On 12 July 2019, Kanaka Maoli collectively birthed Puʻuhonua o Puʻuhuluhulu on Mauna Kea, a refuge raised to provide shelter for Hawaiians as we defended the mountain from the Thirty Meter Telescope project. While Puʻuhonua o Puʻuhuluhulu was a site for Hawaiian self-determination in the face of US settler colonial violence, a direct-action analysis by activists from the sanctuary has yet to be offered regarding issues of gendered and sexual harm experienced in camp. In this chapter, we tell our stories as Indigenous, feminist, abolitionist organisers from the Hale Mauna Wahine, the Hale Mauna Māhū, and the ʻAha Kiaʻi Aloha who struggled against cisheteropatriarchy at Puʻuhonua o Puʻuhuluhulu. Refusing colonial cultures of silence that pressure survivors into conformity, we argue that honest confrontations with gendered and sexual violence in our movements is vital to cultivating trauma-informed cultures of care that can prefigure our collective healing and liberation.
This chapter asks (how) are feminist peace camps remembered? In a book premised on a lack of attention to feminist peace camps, this chapter explores why and how feminist peace camps enter, or fail to enter, feminist cultural memory. It treats ‘feminist amnesia’, the forgetting of certain moments and movements of feminism, as a social and political process, sometimes an intentional process, with profound consequences for feminism, and the world we inhabit. It takes an ecofeminist peace camp in Clayoquot Sound in the early 1990s as a site through which to intervene in mainstream narratives of feminism. The chapter recounts research in the mid-1990s, the publication of a book on the camp in the mid-2010s, and the subsequent creation of a digital archive of oral histories of activists in late 2010s. The chapter diffracts these moments through accounts of mainstream feminism and its forgetting and disavowal of eco/feminist peace camps, despite their critical importance as sites of a feminist prefigurative politics. Ultimately the chapter asks what contemporary feminism would look like if it was recast through a history of feminist peace camps.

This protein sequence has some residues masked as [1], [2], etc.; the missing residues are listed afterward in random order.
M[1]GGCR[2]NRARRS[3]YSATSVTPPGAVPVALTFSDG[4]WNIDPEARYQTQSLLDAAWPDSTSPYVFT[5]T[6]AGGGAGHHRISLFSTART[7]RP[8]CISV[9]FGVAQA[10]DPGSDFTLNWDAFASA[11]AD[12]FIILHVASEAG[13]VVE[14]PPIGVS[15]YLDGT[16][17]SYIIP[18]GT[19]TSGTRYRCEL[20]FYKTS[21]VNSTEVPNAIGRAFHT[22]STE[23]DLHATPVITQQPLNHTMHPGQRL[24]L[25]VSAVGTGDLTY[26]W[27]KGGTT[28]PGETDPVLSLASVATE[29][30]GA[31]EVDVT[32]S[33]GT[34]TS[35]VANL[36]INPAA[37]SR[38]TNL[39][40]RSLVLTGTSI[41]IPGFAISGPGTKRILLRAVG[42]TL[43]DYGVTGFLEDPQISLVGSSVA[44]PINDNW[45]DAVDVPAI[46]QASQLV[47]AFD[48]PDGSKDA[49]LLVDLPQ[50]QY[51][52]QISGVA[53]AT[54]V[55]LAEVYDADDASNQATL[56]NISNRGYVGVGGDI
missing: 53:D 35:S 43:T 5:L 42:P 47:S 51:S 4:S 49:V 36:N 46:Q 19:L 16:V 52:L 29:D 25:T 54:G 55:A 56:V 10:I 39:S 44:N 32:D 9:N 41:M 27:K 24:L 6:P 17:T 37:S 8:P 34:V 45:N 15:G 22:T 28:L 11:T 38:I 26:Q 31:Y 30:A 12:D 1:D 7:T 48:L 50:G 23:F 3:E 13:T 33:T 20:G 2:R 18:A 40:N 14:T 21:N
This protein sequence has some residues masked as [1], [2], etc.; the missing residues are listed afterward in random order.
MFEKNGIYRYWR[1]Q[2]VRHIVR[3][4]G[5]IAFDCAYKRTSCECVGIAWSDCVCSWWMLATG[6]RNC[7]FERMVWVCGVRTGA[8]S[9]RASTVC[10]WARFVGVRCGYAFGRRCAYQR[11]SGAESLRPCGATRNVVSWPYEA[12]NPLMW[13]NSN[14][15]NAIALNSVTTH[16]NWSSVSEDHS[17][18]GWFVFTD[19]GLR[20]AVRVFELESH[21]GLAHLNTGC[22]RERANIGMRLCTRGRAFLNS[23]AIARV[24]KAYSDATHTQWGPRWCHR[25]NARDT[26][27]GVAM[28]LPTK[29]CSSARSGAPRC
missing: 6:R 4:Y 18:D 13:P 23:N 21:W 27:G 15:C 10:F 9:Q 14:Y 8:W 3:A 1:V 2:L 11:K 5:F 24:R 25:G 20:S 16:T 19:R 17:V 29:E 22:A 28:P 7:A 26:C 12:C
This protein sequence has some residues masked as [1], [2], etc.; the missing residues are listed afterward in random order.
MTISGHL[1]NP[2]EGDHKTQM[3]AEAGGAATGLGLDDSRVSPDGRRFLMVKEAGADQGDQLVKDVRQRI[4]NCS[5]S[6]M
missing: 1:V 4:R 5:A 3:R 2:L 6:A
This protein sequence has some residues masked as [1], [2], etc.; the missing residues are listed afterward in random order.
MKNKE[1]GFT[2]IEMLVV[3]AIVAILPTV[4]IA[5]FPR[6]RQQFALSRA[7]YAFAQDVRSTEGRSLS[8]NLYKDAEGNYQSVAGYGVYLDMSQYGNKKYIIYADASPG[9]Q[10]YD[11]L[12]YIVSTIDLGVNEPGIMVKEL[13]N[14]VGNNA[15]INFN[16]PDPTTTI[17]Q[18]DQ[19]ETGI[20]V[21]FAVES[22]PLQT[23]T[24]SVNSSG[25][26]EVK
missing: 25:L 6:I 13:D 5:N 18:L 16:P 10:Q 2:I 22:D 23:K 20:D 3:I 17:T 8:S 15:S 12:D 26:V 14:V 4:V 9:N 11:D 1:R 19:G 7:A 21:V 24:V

Despite its unifying cry ‘We are the 99%’, the struggle for solidarity and inclusion in the US Occupy movement faced many obstacles, including allegations of sexual violence and harassment in the encampments. Internally groups grappled with how to respond to the allegations of gendered violence. While some participants dismissed or questioned the legitimacy of the claims, feminists organised to demand better. The approaches they took, however, varied within and across camps, with some taking a more intersectional approach than others. This chapter examines the various tactics deployed by feminists to address the violence occurring in protest camps, as well as the challenges they encountered both internally and externally. It concludes that failures to adequately address sexual violence and harassment threaten movement solidarity and success; however, efforts that ignore or even replicate intersecting forms of oppression can do the same.
US women and feminists’ contributions to the Occupy Movement protest camps in New York and San Francisco that began in 2011 were both significant and marginalised. To reveal the feminist tensions within the protest camps, an interdisciplinary and intergenerational team used feminist archiving methods to create the digital Occupy Archive, a repository of more than 400 items that circulated within and beyond Occupy encampments. As a community-based archive, the Occupy Archive became a space to recognise the complexities of contemporary feminism for a broad audience of scholars, students, activists and the general public. The digital Occupy Archive extends feminist archiving by prioritising reuse potential and open access. It also reveals minimal feminist discourse as well as substantial feminist critiques of the Occupy movement, mirroring the experiences of women and feminist activists in Occupy protest camps.
This chapter reflects on the key role played in the HoriZone Ecovillage – a protest camp set up during the July 2005 G8 meeting in Gleneagles, Scotland – by the well-known ecofeminist, Starhawk. I discuss the interweaving of my own path with Starhawk’s, and how my interest in her activism is rooted in my reading of her fiction. I explore the emergence of the Green Bloc from Starhawk’s Earth Activist Training course before focusing on how their vision was implemented in the Ecovillage camp. Finally, I situate Starhawk’s writing and permaculture practices in broader ecofeminist trans-spatial and trans-temporal movement lineages. In so doing, I provide an account of her distinctive contribution to movement capacity-building and to prefiguring alternative ways of living, and in particular to understanding the ways that compost toilets are ‘the political aspects of this’.